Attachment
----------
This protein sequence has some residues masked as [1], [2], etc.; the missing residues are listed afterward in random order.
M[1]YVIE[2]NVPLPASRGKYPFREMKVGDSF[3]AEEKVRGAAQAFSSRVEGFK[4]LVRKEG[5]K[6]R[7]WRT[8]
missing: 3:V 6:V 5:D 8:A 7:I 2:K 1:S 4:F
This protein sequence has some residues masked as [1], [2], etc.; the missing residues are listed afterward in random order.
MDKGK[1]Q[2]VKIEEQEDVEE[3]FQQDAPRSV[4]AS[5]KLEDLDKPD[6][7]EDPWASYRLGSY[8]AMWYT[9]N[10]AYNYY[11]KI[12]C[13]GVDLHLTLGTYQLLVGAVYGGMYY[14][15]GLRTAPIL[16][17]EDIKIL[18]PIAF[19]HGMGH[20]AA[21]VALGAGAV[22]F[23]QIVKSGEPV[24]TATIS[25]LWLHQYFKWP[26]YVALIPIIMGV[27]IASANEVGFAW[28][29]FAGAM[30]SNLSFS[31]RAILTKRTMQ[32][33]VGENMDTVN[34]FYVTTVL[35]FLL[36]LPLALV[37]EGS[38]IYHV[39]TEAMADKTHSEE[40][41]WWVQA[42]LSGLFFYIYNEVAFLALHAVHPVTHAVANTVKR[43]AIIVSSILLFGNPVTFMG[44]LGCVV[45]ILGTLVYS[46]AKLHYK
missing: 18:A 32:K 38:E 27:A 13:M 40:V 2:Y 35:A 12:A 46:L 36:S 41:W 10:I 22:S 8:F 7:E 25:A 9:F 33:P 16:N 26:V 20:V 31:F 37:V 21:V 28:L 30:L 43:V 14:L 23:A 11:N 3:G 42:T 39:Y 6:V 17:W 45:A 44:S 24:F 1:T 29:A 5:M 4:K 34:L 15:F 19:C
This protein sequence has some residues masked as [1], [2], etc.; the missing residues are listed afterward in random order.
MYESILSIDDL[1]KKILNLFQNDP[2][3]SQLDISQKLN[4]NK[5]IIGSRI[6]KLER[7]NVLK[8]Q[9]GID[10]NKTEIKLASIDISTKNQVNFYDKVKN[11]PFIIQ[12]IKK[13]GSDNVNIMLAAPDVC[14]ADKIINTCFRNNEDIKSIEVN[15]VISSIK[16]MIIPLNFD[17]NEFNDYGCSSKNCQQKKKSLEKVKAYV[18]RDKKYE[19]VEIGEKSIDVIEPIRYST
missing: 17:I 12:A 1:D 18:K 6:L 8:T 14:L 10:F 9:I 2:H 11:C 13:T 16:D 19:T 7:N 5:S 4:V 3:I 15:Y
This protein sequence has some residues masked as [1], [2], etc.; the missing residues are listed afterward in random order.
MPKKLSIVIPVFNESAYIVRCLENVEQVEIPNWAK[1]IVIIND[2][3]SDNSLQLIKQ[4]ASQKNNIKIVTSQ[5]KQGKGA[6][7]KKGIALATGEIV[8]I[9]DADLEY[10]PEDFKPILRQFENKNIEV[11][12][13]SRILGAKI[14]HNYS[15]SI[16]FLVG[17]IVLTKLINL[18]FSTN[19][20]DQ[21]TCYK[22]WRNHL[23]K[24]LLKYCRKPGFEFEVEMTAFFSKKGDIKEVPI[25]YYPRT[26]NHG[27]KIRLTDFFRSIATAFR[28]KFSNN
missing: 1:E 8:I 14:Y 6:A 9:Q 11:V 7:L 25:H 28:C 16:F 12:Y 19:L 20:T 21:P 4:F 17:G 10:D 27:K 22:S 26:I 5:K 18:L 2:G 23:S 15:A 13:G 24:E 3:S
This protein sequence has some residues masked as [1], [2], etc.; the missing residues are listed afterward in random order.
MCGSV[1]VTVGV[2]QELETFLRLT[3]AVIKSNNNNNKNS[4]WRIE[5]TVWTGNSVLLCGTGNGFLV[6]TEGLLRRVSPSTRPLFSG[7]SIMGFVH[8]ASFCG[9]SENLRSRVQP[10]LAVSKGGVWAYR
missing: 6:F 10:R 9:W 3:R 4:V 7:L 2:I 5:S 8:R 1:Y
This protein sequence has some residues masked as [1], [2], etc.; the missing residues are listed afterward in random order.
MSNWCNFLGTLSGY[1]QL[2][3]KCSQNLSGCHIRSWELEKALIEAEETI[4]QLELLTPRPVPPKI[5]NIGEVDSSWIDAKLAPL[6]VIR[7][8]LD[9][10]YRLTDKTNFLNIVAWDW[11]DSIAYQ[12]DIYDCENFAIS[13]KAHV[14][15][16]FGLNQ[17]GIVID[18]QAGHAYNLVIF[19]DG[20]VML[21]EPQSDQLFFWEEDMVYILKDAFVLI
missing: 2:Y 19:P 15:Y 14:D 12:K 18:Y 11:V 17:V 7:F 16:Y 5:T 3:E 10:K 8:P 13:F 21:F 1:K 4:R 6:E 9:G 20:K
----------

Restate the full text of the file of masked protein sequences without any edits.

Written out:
This protein sequence has some residues masked as [1], [2], etc.; the missing residues are listed afterward in random order.
M[1]YVIE[2]NVPLPASRGKYPFREMKVGDSF[3]AEEKVRGAAQAFSSRVEGFK[4]LVRKEG[5]K[6]R[7]WRT[8]
missing: 3:V 6:V 5:D 8:A 7:I 2:K 1:S 4:F
This protein sequence has some residues masked as [1], [2], etc.; the missing residues are listed afterward in random order.
MDKGK[1]Q[2]VKIEEQEDVEE[3]FQQDAPRSV[4]AS[5]KLEDLDKPD[6][7]EDPWASYRLGSY[8]AMWYT[9]N[10]AYNYY[11]KI[12]C[13]GVDLHLTLGTYQLLVGAVYGGMYY[14][15]GLRTAPIL[16][17]EDIKIL[18]PIAF[19]HGMGH[20]AA[21]VALGAGAV[22]F[23]QIVKSGEPV[24]TATIS[25]LWLHQYFKWP[26]YVALIPIIMGV[27]IASANEVGFAW[28][29]FAGAM[30]SNLSFS[31]RAILTKRTMQ[32][33]VGENMDTVN[34]FYVTTVL[35]FLL[36]LPLALV[37]EGS[38]IYHV[39]TEAMADKTHSEE[40][41]WWVQA[42]LSGLFFYIYNEVAFLALHAVHPVTHAVANTVKR[43]AIIVSSILLFGNPVTFMG[44]LGCVV[45]ILGTLVYS[46]AKLHYK
missing: 18:A 32:K 38:E 27:A 13:M 40:V 2:Y 35:A 12:A 46:L 36:S 41:W 10:I 22:S 8:F 7:E 25:A 9:F 33:P 16:N 26:V 20:V 31:F 37:V 21:V 28:L 30:L 43:V 14:L 23:A 11:N 3:G 42:T 39:Y 6:V 17:W 45:A 44:S 24:F 1:T 29:A 5:M 4:K 34:L 15:F 19:C
This protein sequence has some residues masked as [1], [2], etc.; the missing residues are listed afterward in random order.
MYESILSIDDL[1]KKILNLFQNDP[2][3]SQLDISQKLN[4]NK[5]IIGSRI[6]KLER[7]NVLK[8]Q[9]GID[10]NKTEIKLASIDISTKNQVNFYDKVKN[11]PFIIQ[12]IKK[13]GSDNVNIMLAAPDVC[14]ADKIINTCFRNNEDIKSIEVN[15]VISSIK[16]MIIPLNFD[17]NEFNDYGCSSKNCQQKKKSLEKVKAYV[18]RDKKYE[19]VEIGEKSIDVIEPIRYST
missing: 17:I 12:A 1:D 18:K 6:L 8:T 14:L 10:F 9:I 2:H 11:C 13:T 16:D 19:T 7:N 5:S 4:V 3:I 15:Y
This protein sequence has some residues masked as [1], [2], etc.; the missing residues are listed afterward in random order.
MPKKLSIVIPVFNESAYIVRCLENVEQVEIPNWAK[1]IVIIND[2][3]SDNSLQLIKQ[4]ASQKNNIKIVTSQ[5]KQGKGA[6][7]KKGIALATGEIV[8]I[9]DADLEY[10]PEDFKPILRQFENKNIEV[11][12][13]SRILGAKI[14]HNYS[15]SI[16]FLVG[17]IVLTKLINL[18]FSTN[19][20]DQ[21]TCYK[22]WRNHL[23]K[24]LLKYCRKPGFEFEVEMTAFFSKKGDIKEVPI[25]YYPRT[26]NHG[27]KIRLTDFFRSIATAFR[28]KFSNN
missing: 1:E 8:I 14:Y 6:A 9:Q 11:V 7:L 25:H 28:C 16:F 12:Y 19:L 20:T 21:P 4:F 17:G 10:D 27:K 22:S 26:I 5:K 18:L 2:G 23:S 15:A 13:G 24:E 3:S
This protein sequence has some residues masked as [1], [2], etc.; the missing residues are listed afterward in random order.
MCGSV[1]VTVGV[2]QELETFLRLT[3]AVIKSNNNNNKNS[4]WRIE[5]TVWTGNSVLLCGTGNGFLV[6]TEGLLRRVSPSTRPLFSG[7]SIMGFVH[8]ASFCG[9]SENLRSRVQP[10]LAVSKGGVWAYR
missing: 6:F 10:R 9:W 3:R 4:V 7:L 2:I 5:S 8:R 1:Y
This protein sequence has some residues masked as [1], [2], etc.; the missing residues are listed afterward in random order.
MSNWCNFLGTLSGY[1]QL[2][3]KCSQNLSGCHIRSWELEKALIEAEETI[4]QLELLTPRPVPPKI[5]NIGEVDSSWIDAKLAPL[6]VIR[7][8]LD[9][10]YRLTDKTNFLNIVAWDW[11]DSIAYQ[12]DIYDCENFAIS[13]KAHV[14][15][16]FGLNQ[17]GIVID[18]QAGHAYNLVIF[19]DG[20]VML[21]EPQSDQLFFWEEDMVYILKDAFVLI
missing: 2:Y 19:P 15:Y 14:D 12:K 18:Y 11:V 17:V 7:F 16:Y 5:T 3:E 10:K 8:P 13:F 21:F 1:K 4:R 6:E 9:G 20:K